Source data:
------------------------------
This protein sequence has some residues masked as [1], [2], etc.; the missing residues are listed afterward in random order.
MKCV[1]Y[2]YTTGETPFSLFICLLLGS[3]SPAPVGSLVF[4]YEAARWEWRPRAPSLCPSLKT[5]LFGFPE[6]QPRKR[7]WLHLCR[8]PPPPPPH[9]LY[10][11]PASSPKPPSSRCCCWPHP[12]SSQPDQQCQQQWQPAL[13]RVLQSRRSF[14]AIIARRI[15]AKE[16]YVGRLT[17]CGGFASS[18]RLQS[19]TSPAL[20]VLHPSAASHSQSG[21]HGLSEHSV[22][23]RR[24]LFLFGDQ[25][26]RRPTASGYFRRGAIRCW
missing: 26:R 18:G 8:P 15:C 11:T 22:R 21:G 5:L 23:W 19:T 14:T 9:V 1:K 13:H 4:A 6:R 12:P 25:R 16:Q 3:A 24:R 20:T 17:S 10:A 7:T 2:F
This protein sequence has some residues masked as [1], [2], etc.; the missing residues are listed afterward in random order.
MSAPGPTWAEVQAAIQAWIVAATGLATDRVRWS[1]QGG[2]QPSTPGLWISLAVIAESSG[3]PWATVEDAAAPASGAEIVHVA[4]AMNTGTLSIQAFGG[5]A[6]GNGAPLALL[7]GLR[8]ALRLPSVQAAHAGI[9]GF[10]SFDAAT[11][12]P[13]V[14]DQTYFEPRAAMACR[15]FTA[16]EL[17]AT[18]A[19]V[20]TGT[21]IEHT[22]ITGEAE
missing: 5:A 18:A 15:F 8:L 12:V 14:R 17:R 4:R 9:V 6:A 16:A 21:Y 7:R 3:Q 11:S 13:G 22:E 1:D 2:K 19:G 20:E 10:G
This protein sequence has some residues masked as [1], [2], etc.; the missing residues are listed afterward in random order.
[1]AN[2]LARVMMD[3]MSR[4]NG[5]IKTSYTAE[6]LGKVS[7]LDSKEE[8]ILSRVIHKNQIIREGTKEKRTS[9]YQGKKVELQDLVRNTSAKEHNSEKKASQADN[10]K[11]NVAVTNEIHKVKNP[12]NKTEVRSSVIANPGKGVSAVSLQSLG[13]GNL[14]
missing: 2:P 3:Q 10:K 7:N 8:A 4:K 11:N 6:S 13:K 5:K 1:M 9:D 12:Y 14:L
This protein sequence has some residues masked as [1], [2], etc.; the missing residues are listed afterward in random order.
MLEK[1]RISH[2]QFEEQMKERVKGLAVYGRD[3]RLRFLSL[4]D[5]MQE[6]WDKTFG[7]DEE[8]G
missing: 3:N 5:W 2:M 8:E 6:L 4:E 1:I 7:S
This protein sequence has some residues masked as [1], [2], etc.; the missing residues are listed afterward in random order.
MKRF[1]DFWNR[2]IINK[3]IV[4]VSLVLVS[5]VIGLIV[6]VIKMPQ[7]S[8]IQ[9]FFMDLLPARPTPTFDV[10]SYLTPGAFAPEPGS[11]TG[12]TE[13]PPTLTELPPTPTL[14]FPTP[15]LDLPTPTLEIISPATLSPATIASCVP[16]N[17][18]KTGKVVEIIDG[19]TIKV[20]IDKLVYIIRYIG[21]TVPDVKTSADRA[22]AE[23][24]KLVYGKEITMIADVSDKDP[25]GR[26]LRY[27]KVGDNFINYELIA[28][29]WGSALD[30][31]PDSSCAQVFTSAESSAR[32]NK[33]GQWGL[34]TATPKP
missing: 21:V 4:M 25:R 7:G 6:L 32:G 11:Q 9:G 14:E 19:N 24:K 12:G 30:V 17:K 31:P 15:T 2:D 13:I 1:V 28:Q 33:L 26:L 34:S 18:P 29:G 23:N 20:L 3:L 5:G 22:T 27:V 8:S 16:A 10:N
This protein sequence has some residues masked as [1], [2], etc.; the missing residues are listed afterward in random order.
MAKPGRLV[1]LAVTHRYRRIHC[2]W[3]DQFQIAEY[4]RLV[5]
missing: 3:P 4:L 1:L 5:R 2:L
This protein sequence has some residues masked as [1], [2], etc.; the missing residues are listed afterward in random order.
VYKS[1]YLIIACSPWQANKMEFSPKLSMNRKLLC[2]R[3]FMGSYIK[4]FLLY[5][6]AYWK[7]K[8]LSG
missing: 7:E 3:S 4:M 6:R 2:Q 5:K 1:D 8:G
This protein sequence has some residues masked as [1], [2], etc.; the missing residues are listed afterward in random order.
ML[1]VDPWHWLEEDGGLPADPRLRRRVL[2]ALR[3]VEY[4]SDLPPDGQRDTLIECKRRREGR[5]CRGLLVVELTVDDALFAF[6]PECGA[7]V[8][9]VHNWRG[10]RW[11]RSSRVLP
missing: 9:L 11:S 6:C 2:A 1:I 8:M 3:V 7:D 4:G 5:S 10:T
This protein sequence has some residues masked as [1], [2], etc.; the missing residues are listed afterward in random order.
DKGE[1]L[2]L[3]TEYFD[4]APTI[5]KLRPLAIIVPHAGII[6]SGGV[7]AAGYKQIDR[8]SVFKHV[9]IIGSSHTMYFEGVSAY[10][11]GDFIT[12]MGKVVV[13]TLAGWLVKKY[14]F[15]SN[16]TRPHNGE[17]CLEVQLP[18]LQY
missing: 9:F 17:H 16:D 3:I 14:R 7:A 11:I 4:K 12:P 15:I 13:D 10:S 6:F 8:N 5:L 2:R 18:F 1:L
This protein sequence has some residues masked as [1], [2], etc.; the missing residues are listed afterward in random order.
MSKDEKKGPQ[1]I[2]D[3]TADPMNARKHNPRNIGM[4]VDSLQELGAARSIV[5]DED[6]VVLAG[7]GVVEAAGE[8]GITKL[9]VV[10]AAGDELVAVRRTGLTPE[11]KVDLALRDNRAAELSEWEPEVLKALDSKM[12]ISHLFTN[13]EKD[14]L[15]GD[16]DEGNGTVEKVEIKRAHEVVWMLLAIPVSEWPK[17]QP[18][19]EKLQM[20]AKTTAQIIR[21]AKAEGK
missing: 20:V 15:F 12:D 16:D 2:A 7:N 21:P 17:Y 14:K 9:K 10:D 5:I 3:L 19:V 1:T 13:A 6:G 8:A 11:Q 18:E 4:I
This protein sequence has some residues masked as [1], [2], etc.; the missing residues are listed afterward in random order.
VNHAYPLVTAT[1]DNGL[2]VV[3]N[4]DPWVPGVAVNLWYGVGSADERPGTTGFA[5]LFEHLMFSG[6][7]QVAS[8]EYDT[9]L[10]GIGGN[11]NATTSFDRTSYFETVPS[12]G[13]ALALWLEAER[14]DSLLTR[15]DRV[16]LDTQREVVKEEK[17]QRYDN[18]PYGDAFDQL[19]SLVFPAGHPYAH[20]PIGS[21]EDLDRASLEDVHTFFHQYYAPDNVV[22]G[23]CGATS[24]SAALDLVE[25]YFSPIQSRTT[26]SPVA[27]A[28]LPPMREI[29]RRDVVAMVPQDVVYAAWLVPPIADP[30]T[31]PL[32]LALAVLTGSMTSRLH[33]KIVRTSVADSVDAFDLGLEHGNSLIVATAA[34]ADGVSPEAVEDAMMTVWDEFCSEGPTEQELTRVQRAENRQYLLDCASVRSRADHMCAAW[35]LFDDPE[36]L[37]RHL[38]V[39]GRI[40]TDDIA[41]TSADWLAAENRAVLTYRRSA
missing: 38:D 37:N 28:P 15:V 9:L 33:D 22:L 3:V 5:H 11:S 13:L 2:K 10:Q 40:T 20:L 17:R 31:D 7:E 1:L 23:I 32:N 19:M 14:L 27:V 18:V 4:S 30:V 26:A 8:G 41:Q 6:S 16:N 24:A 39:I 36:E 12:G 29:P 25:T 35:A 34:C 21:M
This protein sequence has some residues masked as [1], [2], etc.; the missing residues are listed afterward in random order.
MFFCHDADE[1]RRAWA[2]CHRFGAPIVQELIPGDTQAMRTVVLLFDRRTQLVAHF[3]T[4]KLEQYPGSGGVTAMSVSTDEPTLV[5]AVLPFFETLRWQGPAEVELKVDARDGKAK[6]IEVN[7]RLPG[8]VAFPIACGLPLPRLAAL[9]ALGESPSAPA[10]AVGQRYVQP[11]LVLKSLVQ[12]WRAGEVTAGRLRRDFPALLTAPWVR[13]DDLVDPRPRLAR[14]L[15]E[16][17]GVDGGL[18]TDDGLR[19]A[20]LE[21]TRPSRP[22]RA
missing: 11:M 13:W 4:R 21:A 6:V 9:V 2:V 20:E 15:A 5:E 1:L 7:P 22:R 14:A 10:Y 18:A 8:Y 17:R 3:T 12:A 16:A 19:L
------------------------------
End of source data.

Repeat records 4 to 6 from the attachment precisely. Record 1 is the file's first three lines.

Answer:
This protein sequence has some residues masked as [1], [2], etc.; the missing residues are listed afterward in random order.
MLEK[1]RISH[2]QFEEQMKERVKGLAVYGRD[3]RLRFLSL[4]D[5]MQE[6]WDKTFG[7]DEE[8]G
missing: 3:N 5:W 2:M 8:E 6:L 4:E 1:I 7:S
This protein sequence has some residues masked as [1], [2], etc.; the missing residues are listed afterward in random order.
MKRF[1]DFWNR[2]IINK[3]IV[4]VSLVLVS[5]VIGLIV[6]VIKMPQ[7]S[8]IQ[9]FFMDLLPARPTPTFDV[10]SYLTPGAFAPEPGS[11]TG[12]TE[13]PPTLTELPPTPTL[14]FPTP[15]LDLPTPTLEIISPATLSPATIASCVP[16]N[17][18]KTGKVVEIIDG[19]TIKV[20]IDKLVYIIRYIG[21]TVPDVKTSADRA[22]AE[23][24]KLVYGKEITMIADVSDKDP[25]GR[26]LRY[27]KVGDNFINYELIA[28][29]WGSALD[30][31]PDSSCAQVFTSAESSAR[32]NK[33]GQWGL[34]TATPKP
missing: 21:V 4:M 25:R 7:G 6:L 32:G 11:Q 9:G 14:E 19:N 24:K 12:G 30:V 17:K 31:P 15:T 2:D 13:I 1:V 28:Q 33:L 26:L 34:S 18:P 29:G 23:N 20:L 3:L 5:G 22:T 27:V 8:S 16:A 10:N
This protein sequence has some residues masked as [1], [2], etc.; the missing residues are listed afterward in random order.
MAKPGRLV[1]LAVTHRYRRIHC[2]W[3]DQFQIAEY[4]RLV[5]
missing: 3:P 4:L 1:L 5:R 2:L